Diaz posits an intriguing concept: that survival is earned by those who swear allegiance with truth, and truth is what we see in this world: melancholia, death, amorality, and atheism. There is truth in sex, the way the pimp’s sex performers copulate in the total absence of love, hate, or any other emotion. There is truth in prostitution, the way our bodies have turned into mere commodities and stripped of any religion-labeled value. The nun, at one point of the segment, visits a widowed mother she had the opportunity to converse with while begging for alms. Inside the church, the mother sings a melody while the nun observes in the background before leaving. Outside, she walks away, answers her phone and tells her friend that she is okay. During that moment, upon being exposed the utter futility of faith, she finds a semblance of comfort, although temporary since later, she would take her own life in a final act of despair.
II. Patricia’s Song
Patricia sings of searching
Diaz forwards the story further, detailing the lives of Julian and Alberta weeks after their stints as pimp and whore, respectively, in Sagada. Julian is a publisher in Manila who often dreams of her dead wife Patricia (Cooky Chua). Alberta, on the other hand, is a school principal who while coping with the disappearance of her husband, has to take care of her ward Hannah (Yanyan Taa), a teenager who was rendered parentless when both her parents were abducted and killed by government officials. Hannah, to address her situation, repels Alberta’s acts of kindness by repeatedly escaping from her protection and prostituting herself.
Julian chats with an old friend (Bodjie Pascua), an author who pitches his manuscript for publication. In their conversation about the story of Julian’s friend’s book, Diaz expounds his passion for cinema, correlating his philosophies on truth with art. According to the friend (whose language is not dissimilar to Diaz’s), our basic concept of Philippine cinema has been grounded on lies and escapism. The only way to dispel this harmful imposition against culture is through a drastic change, fueled by pain and passion as the main character of the book, a famed director who after losing his lover, reforms into a producer of independent films while acknowledging his homosexuality, has gone through.
In Julian’s dream, Patricia sings of her endless search against the backdrop of coldness and pain in the world. The song sets the mood and tone of the film. In a sense, the song summarizes the characters’ need to search: for their lost loved ones, for a reason behind the sadness and the madness of the world, an impossible happiness or contentment, for Hannah, for truth. Melancholia’s landscape is familiar (city streets, humble abodes, riverside parks), but its characters are placed in a situation where they have turned into desperate searchers, fueled at first by grief and longing and then by some other force or motivation that is as elusive as their targets. The repercussions of their exercise in Sagada are faint (although Rina’s suicide becomes the trigger of Julian’s deep contemplation) if not damaging as opposed to being the cure to their collective sadness. Even the discovery of the remains of some victims of political killings failed to release them from their collective burdens. In the end, they are still looking for sense and direction and all at once, the familiar places start to look like alien landscapes, enunciated by the violence of the rain or the discomfort of the night. These places convert into limbo.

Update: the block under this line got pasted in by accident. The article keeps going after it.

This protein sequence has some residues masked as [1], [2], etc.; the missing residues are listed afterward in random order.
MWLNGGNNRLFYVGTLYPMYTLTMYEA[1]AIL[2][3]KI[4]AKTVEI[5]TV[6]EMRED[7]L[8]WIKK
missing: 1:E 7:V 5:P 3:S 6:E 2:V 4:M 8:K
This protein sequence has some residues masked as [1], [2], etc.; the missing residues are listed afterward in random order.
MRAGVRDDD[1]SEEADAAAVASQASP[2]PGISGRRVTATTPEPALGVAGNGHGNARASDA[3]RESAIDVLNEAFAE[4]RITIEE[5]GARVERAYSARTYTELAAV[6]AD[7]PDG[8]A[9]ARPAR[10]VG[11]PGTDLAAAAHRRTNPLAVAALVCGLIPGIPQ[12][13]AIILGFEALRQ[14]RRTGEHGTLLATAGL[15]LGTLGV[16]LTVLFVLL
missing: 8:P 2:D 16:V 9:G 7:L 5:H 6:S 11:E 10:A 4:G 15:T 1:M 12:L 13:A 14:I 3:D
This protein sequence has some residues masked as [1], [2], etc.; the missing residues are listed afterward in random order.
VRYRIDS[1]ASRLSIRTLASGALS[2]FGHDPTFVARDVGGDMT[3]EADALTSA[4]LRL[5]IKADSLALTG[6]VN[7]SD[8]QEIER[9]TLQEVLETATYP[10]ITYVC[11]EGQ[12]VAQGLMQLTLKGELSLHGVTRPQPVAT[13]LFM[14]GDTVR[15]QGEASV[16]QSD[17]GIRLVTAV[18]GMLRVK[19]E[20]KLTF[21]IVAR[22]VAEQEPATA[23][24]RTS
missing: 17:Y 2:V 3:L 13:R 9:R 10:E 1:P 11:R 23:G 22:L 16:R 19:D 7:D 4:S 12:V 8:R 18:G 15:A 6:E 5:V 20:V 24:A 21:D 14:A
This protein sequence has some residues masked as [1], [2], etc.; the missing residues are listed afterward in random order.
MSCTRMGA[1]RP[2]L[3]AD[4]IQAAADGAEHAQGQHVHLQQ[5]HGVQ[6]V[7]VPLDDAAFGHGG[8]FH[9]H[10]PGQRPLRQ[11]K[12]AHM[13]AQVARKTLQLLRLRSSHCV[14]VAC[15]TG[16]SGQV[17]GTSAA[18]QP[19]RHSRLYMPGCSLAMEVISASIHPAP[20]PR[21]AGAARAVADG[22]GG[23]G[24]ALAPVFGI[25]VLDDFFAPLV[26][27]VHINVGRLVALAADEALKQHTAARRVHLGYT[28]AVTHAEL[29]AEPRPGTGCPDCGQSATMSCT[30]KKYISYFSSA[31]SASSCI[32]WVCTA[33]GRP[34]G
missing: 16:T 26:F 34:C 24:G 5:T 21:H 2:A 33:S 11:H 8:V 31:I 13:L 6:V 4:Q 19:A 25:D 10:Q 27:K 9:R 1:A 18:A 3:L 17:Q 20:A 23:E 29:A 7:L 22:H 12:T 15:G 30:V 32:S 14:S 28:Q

This persistent searching is true to the theme of Diaz’s cinema, which would often allude to some kind of redemption or release in the conclusion, whether it be in the form of Juan Mijares’ acceptance of his and his nation’s past in Batang West Side (West Side Avenue, 2001), or the wayward oxcart-driver’s deal with God in Heremias (2006), or Hamin’s release from the world’s madness through death in Kagadanan sa Banwaan Ning Mga Engkanto (Death in the Land of Encantos, 2007). However, in Melancholia, the characters are trapped in limbo (in fact, an offshoot of Melancholia which makes use of some footage made for the film is aptly entitled Purgatorio (2008), referring to the eternal state of being neither here or there of the family left behind by the victims of political killings) and are seemingly in a directionless search for something that can never be found.